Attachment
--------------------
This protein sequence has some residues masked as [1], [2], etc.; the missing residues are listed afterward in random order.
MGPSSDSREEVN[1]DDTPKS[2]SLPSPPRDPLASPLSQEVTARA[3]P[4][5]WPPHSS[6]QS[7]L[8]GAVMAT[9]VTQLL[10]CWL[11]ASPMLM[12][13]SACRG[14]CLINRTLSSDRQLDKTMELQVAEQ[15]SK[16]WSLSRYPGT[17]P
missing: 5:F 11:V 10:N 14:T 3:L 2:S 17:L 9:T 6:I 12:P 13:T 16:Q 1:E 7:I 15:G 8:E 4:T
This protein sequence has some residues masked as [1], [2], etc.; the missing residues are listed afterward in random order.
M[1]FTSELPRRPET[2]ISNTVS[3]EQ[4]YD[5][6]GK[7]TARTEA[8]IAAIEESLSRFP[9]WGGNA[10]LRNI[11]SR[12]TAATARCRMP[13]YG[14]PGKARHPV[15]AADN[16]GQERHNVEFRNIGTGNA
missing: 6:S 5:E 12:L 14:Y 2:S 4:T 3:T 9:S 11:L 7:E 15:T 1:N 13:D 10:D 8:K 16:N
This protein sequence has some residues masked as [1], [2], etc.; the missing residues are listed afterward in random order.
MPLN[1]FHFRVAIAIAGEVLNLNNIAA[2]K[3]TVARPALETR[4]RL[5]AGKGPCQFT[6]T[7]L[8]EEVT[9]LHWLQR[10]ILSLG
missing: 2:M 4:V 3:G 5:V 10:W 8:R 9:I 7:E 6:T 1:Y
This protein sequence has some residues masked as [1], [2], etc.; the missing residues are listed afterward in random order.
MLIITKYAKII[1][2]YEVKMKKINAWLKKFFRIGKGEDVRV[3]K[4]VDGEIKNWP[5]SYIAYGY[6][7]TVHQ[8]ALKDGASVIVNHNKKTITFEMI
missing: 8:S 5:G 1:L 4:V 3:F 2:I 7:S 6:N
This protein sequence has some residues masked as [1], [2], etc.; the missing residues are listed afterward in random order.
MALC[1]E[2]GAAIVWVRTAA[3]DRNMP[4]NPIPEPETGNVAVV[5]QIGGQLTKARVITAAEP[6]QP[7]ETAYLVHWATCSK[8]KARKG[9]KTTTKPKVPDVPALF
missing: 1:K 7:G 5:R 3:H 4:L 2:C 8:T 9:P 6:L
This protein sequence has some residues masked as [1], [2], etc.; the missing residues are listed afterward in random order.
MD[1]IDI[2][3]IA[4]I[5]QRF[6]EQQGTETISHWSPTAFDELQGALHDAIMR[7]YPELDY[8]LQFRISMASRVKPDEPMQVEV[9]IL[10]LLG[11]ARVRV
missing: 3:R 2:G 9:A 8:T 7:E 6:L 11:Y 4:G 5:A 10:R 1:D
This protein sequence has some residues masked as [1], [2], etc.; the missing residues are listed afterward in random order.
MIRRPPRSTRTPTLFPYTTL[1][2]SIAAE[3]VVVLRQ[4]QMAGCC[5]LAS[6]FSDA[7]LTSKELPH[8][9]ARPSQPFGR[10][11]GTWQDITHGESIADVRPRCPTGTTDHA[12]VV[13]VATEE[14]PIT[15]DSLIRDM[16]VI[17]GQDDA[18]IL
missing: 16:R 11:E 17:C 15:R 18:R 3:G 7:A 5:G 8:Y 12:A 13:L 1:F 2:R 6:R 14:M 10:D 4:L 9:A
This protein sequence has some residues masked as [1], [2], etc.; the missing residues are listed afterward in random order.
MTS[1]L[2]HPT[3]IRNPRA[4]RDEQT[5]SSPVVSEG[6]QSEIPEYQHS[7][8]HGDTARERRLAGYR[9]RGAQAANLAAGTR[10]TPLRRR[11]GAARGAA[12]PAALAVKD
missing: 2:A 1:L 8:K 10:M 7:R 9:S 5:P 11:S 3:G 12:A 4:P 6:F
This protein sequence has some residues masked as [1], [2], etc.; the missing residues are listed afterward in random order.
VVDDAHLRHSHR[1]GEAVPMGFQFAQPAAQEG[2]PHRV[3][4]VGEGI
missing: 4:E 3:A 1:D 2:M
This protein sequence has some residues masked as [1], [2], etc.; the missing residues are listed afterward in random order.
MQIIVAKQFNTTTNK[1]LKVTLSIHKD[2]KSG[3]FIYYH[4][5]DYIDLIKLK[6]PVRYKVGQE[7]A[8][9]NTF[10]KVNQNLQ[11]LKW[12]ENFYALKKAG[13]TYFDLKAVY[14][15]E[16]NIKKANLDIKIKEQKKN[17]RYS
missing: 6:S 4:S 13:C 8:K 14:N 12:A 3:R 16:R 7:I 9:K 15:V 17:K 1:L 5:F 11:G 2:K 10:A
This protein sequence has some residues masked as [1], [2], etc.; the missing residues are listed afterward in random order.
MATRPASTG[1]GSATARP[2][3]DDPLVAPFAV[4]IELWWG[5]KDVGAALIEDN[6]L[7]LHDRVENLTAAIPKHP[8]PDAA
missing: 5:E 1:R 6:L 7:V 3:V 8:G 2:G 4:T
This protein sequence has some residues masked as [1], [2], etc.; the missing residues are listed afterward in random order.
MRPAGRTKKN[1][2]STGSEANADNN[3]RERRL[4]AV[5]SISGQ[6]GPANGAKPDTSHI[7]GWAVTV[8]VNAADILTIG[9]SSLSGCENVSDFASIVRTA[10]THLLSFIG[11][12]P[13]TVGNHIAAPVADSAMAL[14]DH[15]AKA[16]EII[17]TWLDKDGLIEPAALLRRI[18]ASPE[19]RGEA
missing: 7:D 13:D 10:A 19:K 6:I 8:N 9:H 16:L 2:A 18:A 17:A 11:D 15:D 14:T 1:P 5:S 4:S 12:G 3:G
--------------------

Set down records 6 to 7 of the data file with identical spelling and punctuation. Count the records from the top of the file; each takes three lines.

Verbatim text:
This protein sequence has some residues masked as [1], [2], etc.; the missing residues are listed afterward in random order.
MD[1]IDI[2][3]IA[4]I[5]QRF[6]EQQGTETISHWSPTAFDELQGALHDAIMR[7]YPELDY[8]LQFRISMASRVKPDEPMQVEV[9]IL[10]LLG[11]ARVRV
missing: 3:R 2:G 9:A 8:T 7:E 6:L 11:Y 4:G 5:A 10:R 1:D
This protein sequence has some residues masked as [1], [2], etc.; the missing residues are listed afterward in random order.
MIRRPPRSTRTPTLFPYTTL[1][2]SIAAE[3]VVVLRQ[4]QMAGCC[5]LAS[6]FSDA[7]LTSKELPH[8][9]ARPSQPFGR[10][11]GTWQDITHGESIADVRPRCPTGTTDHA[12]VV[13]VATEE[14]PIT[15]DSLIRDM[16]VI[17]GQDDA[18]IL
missing: 16:R 11:E 17:C 15:R 18:R 3:G 7:A 5:G 8:Y 12:A 13:L 1:F 2:R 6:R 14:M 10:D 4:L 9:A